Mallows are herbaceous or woody annuals, biennials and perennials that grow from the tropics to temperate areas. Many are grown as garden flowers. Some, like hollyhocks and rose mallow are familiar old-fashioned garden plants and some, like swamp and salt marsh mallows, specialise in certain types of environments. Some like the Chinese hibiscus are tender perennials and grown as annuals. Dozens of varieties can be easily propagated by seed. Many can also be propagated using new wood cuttings or division.
- Skill level:
Things you need
- Paper envelopes
- Sharp knife
- Garden spade
- Sterile potting medium and pots
Harvest seeds from the purse-shaped pods that form on all mallows. Wait until pods are dry and ready to burst open. Collect the little black seeds in paper envelopes.
Sow seeds from musk mallow, hollyhocks and many other mallows immediately in well-drained soil in full sun.
Cover the small seeds lightly, 6 mm to 1.2 cm (1/4 to a 1/2 inch) deep, and water well. Plant biennial hollyhocks as early in the season as they are harvested so they can get a season of vegetative growth in and bloom the next summer.
Store seeds in a cool dry area if planting is to be delayed until spring; cold inhibits germination.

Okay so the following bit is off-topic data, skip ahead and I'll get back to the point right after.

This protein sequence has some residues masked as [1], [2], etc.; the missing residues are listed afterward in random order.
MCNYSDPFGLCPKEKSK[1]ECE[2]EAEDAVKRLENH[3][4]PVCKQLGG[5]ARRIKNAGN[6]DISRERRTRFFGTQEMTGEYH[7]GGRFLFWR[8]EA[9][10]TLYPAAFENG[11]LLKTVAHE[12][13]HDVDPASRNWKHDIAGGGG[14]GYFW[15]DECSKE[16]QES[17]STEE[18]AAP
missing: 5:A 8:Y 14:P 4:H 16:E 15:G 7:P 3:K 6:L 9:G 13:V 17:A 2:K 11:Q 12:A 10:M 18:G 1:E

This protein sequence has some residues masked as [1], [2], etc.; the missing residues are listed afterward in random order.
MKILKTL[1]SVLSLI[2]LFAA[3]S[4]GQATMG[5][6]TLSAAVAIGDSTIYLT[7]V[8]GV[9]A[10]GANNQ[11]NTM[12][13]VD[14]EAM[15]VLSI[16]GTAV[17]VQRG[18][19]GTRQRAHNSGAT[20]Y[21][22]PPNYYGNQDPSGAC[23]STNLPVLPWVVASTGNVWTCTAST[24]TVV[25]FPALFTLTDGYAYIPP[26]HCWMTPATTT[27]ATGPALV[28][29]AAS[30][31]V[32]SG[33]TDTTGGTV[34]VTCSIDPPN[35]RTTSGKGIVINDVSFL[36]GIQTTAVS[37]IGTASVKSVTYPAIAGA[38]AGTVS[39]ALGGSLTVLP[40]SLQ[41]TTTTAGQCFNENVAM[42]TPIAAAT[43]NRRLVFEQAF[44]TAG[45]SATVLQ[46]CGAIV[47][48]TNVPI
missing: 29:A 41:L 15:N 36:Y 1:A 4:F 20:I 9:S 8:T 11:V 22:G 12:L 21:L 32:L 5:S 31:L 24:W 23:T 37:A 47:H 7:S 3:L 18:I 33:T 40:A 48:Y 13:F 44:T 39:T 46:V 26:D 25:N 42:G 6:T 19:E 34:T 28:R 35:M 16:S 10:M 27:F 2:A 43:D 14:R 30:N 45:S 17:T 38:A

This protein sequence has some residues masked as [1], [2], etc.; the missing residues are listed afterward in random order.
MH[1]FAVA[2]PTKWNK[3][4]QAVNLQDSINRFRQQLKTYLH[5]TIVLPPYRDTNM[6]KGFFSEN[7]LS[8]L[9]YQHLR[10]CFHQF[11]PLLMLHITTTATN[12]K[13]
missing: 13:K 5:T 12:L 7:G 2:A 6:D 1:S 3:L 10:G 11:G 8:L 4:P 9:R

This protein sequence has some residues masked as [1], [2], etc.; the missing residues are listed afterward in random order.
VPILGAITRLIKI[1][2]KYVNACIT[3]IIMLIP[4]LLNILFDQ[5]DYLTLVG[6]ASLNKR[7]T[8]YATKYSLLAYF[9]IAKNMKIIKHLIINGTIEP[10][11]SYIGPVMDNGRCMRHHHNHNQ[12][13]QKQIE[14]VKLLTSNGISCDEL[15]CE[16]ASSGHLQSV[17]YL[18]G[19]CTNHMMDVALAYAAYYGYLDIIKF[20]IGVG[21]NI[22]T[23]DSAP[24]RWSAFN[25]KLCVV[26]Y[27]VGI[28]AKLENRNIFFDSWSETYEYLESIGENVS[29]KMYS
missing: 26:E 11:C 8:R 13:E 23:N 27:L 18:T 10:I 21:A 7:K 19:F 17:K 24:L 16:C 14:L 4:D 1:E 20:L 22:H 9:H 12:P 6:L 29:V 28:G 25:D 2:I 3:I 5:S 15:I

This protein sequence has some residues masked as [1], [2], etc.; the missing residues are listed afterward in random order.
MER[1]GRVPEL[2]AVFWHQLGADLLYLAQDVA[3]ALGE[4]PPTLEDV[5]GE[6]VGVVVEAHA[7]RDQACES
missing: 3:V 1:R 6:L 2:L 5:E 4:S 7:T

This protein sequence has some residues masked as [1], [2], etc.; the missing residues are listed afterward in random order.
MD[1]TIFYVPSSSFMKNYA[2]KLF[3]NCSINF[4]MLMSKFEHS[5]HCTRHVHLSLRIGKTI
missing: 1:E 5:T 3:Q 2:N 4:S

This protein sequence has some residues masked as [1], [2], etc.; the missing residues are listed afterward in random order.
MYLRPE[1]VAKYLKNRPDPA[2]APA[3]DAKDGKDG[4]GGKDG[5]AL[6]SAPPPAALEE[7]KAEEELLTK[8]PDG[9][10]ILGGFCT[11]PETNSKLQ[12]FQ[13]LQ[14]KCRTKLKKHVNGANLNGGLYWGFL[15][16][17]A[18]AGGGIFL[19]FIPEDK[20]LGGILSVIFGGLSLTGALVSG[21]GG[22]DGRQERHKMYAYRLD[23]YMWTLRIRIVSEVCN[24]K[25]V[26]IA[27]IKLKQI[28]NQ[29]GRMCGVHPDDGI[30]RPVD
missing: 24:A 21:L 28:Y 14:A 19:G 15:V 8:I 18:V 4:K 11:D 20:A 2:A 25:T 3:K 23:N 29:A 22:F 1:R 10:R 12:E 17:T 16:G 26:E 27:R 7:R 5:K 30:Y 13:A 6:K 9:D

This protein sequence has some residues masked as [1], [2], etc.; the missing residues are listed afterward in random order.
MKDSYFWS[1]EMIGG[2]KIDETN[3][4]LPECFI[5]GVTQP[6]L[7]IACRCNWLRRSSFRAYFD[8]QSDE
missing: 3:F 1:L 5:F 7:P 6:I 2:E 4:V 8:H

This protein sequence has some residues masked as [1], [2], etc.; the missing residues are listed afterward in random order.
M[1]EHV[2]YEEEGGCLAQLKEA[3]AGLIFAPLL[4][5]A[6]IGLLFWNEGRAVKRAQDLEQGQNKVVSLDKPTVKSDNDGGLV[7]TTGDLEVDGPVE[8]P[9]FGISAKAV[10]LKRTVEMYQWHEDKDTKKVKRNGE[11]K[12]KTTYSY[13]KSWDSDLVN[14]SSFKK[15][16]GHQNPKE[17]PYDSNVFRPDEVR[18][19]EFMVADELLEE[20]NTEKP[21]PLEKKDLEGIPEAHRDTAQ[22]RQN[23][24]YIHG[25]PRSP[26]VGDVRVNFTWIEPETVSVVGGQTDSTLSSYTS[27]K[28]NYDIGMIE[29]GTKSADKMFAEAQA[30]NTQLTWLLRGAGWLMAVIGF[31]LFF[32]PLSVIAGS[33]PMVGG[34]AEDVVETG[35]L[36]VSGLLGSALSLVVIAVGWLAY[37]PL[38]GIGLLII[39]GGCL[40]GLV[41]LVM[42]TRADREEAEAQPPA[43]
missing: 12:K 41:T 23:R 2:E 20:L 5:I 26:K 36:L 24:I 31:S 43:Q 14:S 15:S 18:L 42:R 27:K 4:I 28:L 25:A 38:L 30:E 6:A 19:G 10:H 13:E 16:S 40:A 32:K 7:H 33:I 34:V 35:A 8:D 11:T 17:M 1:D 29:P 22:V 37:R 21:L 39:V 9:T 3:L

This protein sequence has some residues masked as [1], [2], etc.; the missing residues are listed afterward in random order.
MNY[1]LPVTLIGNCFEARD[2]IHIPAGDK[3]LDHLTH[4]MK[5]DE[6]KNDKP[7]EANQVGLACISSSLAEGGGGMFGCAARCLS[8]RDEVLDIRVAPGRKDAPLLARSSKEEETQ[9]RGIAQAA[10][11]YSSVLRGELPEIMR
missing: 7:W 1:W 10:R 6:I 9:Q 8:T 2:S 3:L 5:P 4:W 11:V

Plant seeds in the garden after the last frost when soil temperature reaches 21.1 degrees Celsius (70 degrees Fahrenheit). Plant in well-drained soil in full sun and cover lightly.
Propagation by seed
Take green wood cuttings from hibiscus and other woody mallows in spring as growth begins.
Cut 10 to 15 cm (4 to 6 inch) starts from the ends of young plants in the morning. Keep cutting ends moist.
Plant at least the bottom inch of each cutting in sterile, soilless potting mixture.
Put the potted cuttings in a place where they will receive bright indirect light and the air temperature is between 15.5 and 26.6 degrees C (60 and 80 degrees F). Keep the cuttings evenly moist.
Move the cuttings to the garden after the weather has settled. Successfully rooted cuttings will resist when grasped at the base of the cutting and pulled lightly.
Propagation by cutting
Divide shrubby or clumping mallows like musk mallow in spring.
Dig mallow clump up and divide it with a sharp knife or shovel.
Allow the exposed cut surfaces to dry before replanting.
Re-plant divisions at the same height as the parent clump.
Propagation by division
Tips and warnings
- Mallows propagate easily by seed; most self-sow prolifically, providing seedlings to dig up and move to new places. Reserve vegetative reproduction for fast starts and division for older plants when bloom begins to decline.
- Mallows like slightly alkaline soil. Check for a pH between 6.8 and 7.2 before planting mallows in a new location.
- Water all mallows well when planting. Although some mallows are drought resistant, they all need evenly moist soil until they establish themselves and start growing actively.
- Check on a specific variety's requirements before planting; hibiscus and hollyhock crave full sun but some like the Gulf Coast native red mallow require part to full shade.
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